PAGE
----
ORSERDU: NEW THERAPY FOR METASTATIC, ESTROGEN RECEPTOR-POSITIVE, ESR-1 MUTATED BREAST CANCER
Antiestrogen hormone (endocrine) therapy remains the first-line cancer treatment in patients with estrogen receptor (ER)-positive advanced breast cancer.
The introduction of CDK4/6 inhibitors combined with endocrine therapy has transformed the management of hormone receptor-positive metastatic breast cancer.
However, although most (ER)-positive breast cancer patients initially benefit from first-line endocrine therapy, most become resistant to hormonal treatment because of ESR-1 mutations.
Recently, the FDA approved Orserdu (elacestrant), a new oral hormone therapy.
Continue reading to learn more about Orserdu, the latest endocrine therapy for estrogen receptor-positive metastatic breast cancer, and how it offers patients with ESR-1 mutations new hope.
Breast cancer is caused when cells in the breast grow out of control, forming an abnormal lump or a mass of breast tissue.
Normal, non-cancerous breast cells and some breast cancer cells have estrogen hormone receptors. When estrogen attaches to these receptors, it stimulates the growth of breast cells. A breast cancer case with many estrogen receptors is classified as estrogen receptor (ER) positive.
Doctors can treat ER-positive breast cancers with hormone therapy drugs that block estrogen receptors to stop the uncontrollable growth of breast tissue.
However, most metastatic, estrogen receptor-positive breast cancers become resistant to hormonal therapy after a while. Studies have shown that a mutation in the ESR-1 gene (responsible for making estrogen receptors) can cause breast cancer to become resistant to hormone therapy.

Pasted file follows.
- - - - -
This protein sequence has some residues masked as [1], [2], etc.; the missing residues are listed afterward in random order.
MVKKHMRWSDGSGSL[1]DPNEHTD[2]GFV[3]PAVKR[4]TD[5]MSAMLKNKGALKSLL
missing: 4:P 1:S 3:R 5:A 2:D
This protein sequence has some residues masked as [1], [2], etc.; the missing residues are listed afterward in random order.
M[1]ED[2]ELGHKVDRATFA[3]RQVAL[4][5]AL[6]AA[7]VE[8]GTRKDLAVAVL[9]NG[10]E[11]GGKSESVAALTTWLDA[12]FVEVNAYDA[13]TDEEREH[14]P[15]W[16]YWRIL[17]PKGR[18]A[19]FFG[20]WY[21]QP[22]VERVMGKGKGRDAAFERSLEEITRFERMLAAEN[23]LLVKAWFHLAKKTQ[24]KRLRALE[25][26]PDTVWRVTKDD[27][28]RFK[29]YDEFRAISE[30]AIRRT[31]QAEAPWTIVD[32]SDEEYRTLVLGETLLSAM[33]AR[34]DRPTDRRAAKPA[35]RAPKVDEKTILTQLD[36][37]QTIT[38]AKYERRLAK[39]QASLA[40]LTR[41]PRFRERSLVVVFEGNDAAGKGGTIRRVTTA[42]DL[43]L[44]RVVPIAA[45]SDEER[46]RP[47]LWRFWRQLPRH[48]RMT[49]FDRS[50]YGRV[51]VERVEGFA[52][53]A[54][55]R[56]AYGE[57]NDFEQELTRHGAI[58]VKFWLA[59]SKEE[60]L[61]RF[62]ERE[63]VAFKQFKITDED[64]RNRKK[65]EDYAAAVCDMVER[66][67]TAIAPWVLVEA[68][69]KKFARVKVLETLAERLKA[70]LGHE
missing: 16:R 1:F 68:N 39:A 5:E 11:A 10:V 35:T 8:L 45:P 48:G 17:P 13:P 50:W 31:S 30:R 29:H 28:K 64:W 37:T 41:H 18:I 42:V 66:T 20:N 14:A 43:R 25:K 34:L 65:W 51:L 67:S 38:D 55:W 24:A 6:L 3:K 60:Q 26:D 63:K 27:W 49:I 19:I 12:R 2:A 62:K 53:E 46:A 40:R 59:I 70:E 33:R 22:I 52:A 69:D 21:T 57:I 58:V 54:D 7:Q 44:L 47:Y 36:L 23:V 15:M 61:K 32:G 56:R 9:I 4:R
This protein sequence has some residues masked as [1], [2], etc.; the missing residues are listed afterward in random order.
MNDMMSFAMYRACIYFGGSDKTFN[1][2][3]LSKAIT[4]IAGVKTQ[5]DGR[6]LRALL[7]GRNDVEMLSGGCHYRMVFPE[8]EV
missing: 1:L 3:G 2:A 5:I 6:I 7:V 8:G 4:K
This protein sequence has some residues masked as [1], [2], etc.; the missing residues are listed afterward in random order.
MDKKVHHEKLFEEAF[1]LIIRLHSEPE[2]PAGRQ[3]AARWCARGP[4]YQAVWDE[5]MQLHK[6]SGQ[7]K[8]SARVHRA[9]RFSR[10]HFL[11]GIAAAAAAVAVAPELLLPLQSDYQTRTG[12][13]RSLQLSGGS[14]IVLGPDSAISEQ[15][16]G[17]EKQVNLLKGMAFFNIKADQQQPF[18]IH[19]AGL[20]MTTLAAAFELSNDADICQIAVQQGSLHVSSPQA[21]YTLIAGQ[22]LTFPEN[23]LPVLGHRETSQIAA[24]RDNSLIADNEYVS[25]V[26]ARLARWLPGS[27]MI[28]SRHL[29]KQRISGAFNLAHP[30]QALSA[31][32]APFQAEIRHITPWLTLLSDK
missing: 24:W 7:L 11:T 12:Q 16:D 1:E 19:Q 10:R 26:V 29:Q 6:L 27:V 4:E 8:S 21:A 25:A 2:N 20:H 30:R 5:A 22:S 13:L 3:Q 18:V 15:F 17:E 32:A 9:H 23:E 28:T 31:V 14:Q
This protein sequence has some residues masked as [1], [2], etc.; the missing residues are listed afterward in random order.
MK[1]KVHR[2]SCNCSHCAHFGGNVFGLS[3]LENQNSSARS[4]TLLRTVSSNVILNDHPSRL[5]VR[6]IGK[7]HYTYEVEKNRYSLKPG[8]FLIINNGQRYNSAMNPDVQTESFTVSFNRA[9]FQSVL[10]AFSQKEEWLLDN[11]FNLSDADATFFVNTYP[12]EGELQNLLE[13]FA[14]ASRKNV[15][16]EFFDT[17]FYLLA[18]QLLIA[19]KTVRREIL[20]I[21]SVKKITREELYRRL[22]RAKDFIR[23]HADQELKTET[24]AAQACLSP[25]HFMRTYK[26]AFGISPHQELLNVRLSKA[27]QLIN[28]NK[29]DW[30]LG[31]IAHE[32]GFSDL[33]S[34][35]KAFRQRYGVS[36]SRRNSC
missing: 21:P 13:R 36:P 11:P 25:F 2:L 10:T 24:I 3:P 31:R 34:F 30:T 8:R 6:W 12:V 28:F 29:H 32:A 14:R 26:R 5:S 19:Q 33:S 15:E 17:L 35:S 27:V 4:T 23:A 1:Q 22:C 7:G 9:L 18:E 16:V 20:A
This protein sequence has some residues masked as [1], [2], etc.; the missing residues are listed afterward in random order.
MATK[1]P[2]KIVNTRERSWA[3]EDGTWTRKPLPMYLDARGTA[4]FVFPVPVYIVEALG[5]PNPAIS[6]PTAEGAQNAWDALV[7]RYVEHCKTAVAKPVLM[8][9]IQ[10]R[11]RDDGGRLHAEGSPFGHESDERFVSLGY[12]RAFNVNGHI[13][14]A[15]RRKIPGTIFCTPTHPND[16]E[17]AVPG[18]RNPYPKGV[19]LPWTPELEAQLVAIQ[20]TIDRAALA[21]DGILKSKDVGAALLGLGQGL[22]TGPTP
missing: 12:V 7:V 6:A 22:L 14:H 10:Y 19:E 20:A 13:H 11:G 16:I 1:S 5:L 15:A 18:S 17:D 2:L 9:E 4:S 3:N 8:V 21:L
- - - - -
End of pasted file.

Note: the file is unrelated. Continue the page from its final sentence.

The human epidermal growth factor receptor 2 (HER2) is another receptor that sits on the surface of breast cells and helps control the growth of healthy breast tissue. Some breast cancers are HER2-positive. In such cases, the breast cells overproduce HER2, which causes the breast cells to multiply uncontrollably, subsequently leading to breast cancer.
In estrogen receptor-positive, HER2-negative, ESR-1 mutated breast cancer, the cancerous breast cells overexpress the mutated version of the estrogen receptor but not HER2. These breast cancers can be more challenging to treat because doctors cannot use drugs targeting the HER2 protein or standard antiestrogen hormone therapy.
Orserdu (elacestrant) is a once-daily oral (pill) hormonal therapy developed by the biopharmaceutical company Stemline Therapeutics.
Orserdu is a selective estrogen receptor downregulator or degrader (SERD) – it binds to the estrogen receptors on ER-positive breast cancer cells.
By doing so, Orserdu fills up the estrogen receptors and prevents estrogen from attaching to cancer cells and helping them grow.
In January 2023, the Food and Drug Administration (FDA) approved Orserdu (elacestrant) to treat metastatic, estrogen receptor-positive, HER2-negative breast cancer with an ESR1 mutation following at least one line of endocrine (hormone) therapy.
Patients with advanced or metastatic ER-positive, HER2-negative, ESR-1 mutation breast cancer that has grown during treatment with hormonal therapy now have Orserdu as a new treatment option.
A randomized phase 3 trial investigated the efficacy of Orserdu (elacestrant) in pretreated ER-positive, HER2-negative advanced breast cancer.
CDK4/6 inhibitors, such as palbociclib, ribociclib, and abemaciclib, are medicines that interrupt cancer cell growth by blocking cyclin-dependent kinases 4 and 6. When combined with hormone therapy, CDK4/6 inhibitors significantly increase progression-free survival (the duration before cancer grows and spreads).